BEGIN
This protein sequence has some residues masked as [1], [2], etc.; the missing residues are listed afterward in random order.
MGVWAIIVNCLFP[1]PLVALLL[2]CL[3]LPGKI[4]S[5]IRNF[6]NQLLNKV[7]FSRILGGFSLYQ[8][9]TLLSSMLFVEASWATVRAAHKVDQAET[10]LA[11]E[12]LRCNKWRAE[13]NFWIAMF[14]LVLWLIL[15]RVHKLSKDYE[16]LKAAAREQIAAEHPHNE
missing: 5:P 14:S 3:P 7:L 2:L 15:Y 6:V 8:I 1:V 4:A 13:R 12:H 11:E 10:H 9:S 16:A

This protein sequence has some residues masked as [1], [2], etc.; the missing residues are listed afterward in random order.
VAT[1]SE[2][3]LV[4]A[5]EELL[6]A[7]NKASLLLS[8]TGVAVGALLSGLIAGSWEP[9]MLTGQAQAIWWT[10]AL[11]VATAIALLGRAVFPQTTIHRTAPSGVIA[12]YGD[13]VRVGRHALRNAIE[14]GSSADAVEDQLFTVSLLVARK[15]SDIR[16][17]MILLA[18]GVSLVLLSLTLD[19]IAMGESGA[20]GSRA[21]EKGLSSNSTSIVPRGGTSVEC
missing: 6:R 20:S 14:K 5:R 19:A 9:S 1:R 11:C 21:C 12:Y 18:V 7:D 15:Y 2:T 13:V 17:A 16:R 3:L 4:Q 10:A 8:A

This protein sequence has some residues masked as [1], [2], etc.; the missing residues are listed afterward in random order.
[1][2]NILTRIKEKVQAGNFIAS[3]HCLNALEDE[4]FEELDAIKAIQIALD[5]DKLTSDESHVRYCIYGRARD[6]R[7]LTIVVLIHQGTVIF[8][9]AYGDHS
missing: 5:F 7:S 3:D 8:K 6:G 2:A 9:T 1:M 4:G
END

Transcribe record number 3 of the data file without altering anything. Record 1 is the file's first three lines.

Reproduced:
This protein sequence has some residues masked as [1], [2], etc.; the missing residues are listed afterward in random order.
[1][2]NILTRIKEKVQAGNFIAS[3]HCLNALEDE[4]FEELDAIKAIQIALD[5]DKLTSDESHVRYCIYGRARD[6]R[7]LTIVVLIHQGTVIF[8][9]AYGDHS
missing: 5:F 7:S 3:D 8:K 6:G 2:A 9:T 1:M 4:G